The Biden administration has not been shy about its goal to deliver a greener future to Americans. Relative to Europe and China, the US has been lagging, but Biden is expected to push for more electric vehicle (EV) friendly policies as part of his climate change plan. On March 29, a group including United Auto Workers (UAW) members, parts companies, and major automakers, published a letter addressed to Biden requesting support of a “comprehensive plan” on EVs. The proposed plan would include hefty government tax credits, among other incentives. It seems these groups expect some big government support of their industry. 

It also seems they’ll be getting it – 500,000 new EV charging outlets are part of the new administration’s commitment. This is part of the $400B public investment in clean energy, including battery technologies and EVs. This spending commitment would provide Americans with a strong infrastructure to support newly purchased EVs. One of the big existing challenges to EV owners is access to more charging stations.     

Global EV sales growth has been strong, growing from just over 1M units in 2015 to an estimate of just over 3M units during 2020. The room to grow from this low base is substantial too. In the US alone, 99% of registered passenger vehicles are non-EVs. We could see 100% sales growth every year for six years straight before EVs account for half of the current number of passenger vehicles. 

So EV sales are clearly growing fast and most consumers are looking for public ways to show a reduced carbon footprint. All the time at home is strengthening our resolve in terms of addressing climate change. Pew research from June 2020 shows that two thirds of Americans think the government should be doing more to tackle climate change. Also, 71% of Americans think the government should impose tougher fuel efficiency standards for cars. Most interesting to me is that this has broad support from both Republicans and Democrats, making it a much easier policy decision. It makes sense that a daily task like driving is where people want to feel a reduction in their footprint, and it supports the thesis for higher EV sales in the coming years. 

ESG As a Key Investment Area

The ESG trend is alive and well in the capital markets during 2021. That’s after sustainable funds saw $51B in new investments during 2020. As always, it’s good to get exposure in ways that others may not have considered yet. After all, prices quickly adjust to large sources of exposure, like shares of Tesla. That means it’s tough to get them at a price anyone would consider cheap. One way to get early exposure to this EV trend without overpaying is to look at the inputs to every EV that gets manufactured.  I mean, maybe Tesla doesn’t maintain their dominant market share for 20 years and the upside that’s been priced in doesn’t materialize. As the old saying goes: in a gold rush, sell shovels.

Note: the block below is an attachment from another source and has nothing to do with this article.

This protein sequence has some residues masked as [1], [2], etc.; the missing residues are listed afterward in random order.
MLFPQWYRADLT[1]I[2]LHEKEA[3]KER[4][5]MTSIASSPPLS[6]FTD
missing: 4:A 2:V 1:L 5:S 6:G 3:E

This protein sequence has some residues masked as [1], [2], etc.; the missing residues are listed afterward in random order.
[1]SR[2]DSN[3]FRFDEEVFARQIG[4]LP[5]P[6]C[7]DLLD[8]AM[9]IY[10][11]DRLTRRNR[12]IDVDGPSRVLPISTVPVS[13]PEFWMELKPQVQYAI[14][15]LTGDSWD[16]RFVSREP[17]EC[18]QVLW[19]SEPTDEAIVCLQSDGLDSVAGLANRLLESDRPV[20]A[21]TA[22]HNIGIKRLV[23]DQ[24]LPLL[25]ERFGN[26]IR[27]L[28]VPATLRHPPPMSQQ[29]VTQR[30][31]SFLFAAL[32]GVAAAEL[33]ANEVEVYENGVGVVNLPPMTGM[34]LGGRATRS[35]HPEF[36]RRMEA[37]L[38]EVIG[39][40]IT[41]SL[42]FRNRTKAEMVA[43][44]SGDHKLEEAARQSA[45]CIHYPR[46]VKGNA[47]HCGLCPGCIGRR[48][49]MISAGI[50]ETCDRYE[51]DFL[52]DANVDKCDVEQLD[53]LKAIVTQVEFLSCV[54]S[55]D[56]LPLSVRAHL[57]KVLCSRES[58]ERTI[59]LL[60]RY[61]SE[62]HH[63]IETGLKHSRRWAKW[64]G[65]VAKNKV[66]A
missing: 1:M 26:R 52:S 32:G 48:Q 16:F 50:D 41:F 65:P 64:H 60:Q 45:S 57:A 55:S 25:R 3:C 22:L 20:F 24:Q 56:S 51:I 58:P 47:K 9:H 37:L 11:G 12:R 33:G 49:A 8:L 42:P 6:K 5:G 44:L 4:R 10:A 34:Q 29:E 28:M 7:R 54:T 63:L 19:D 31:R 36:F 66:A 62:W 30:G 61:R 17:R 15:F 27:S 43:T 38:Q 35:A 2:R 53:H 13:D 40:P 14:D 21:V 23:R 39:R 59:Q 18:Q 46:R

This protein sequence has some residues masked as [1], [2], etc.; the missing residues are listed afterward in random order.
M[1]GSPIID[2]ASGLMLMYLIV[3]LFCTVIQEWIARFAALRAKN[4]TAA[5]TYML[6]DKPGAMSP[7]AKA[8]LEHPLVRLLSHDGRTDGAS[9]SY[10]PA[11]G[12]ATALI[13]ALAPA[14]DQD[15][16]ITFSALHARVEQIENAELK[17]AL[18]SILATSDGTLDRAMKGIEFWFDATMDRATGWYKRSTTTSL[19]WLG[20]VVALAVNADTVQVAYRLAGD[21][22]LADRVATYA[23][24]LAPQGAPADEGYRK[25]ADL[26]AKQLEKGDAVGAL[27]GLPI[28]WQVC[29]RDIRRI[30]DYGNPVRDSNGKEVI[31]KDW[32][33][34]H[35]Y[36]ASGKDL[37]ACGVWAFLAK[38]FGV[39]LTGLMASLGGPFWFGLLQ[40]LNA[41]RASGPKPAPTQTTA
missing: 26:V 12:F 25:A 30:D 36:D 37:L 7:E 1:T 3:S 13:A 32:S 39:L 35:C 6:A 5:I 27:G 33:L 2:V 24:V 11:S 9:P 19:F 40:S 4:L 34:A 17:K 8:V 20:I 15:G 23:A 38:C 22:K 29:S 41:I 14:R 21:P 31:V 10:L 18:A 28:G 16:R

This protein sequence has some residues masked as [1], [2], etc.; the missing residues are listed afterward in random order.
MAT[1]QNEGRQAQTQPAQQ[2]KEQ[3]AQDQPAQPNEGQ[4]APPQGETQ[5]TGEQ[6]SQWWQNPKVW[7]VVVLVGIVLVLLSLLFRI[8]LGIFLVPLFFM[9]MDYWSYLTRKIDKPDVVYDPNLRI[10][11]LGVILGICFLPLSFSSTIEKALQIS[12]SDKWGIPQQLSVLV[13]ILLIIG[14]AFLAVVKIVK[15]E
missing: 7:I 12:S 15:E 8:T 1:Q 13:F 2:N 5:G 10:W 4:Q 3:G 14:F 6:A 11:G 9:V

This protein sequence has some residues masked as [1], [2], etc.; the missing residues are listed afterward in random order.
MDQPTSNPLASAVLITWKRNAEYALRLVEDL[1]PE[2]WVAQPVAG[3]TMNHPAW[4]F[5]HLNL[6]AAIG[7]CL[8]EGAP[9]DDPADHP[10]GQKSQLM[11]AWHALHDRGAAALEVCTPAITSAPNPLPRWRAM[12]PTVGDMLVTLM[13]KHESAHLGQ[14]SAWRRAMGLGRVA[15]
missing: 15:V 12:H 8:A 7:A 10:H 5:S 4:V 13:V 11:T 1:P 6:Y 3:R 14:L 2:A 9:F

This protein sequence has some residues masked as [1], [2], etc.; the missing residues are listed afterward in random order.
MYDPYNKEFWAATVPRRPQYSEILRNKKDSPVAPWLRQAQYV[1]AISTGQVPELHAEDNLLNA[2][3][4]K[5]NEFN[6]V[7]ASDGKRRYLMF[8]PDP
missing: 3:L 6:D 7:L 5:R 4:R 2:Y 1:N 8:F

So what goes into every EV? A battery. EV batteries use a lot of cobalt and nickel. In 2018, each EV battery made used 10kg of cobalt. Cobalt use falls into two categories: chemical applications (largely rechargeable batteries) and metallurgical uses (high temperature alloys, superalloys for aerospace, defense, power generation). 

The Cobalt Market

More than half of cobalt demand is for use in lithium-ion batteries such as those in EVs. More than half of known cobalt reserves are in the Democratic Republic of the Congo (DRC). The DRC notably has the 165th freest economy in the world. China refines a majority (~80%) of the cobalt sulphates and oxides used to make the cathodes for lithium-ion batteries. China and the DRC are two countries that are well known for instability. 

Due in part to this instability, supply disruptions have occurred over the years. When that instability prevents sufficient supply from hitting the market, the remaining cobalt producers benefit from a potentially substantial price surge. 

If a company is well run then these price fluctuations present an opportunity. On top of selling into a large and growing market for EV batteries, the cobalt can potentially be sold at a higher price. 

EVs will continue to benefit from the ESG trend to give consumers what they want. Right now, that’s products with lower carbon footprints. Tesla was clearly early to this party and their share price reflects the growth the market expects in the years to come. Now we’re seeing new EV companies receiving large funding rounds. Rivian raised $8.2B, Nio raised $3.5B, and Nikola raised $2.5B. If they continue to grow, so will the need for batteries and in turn, the need for cobalt.    

Thank You for your loyal readership

The Financial Star Team.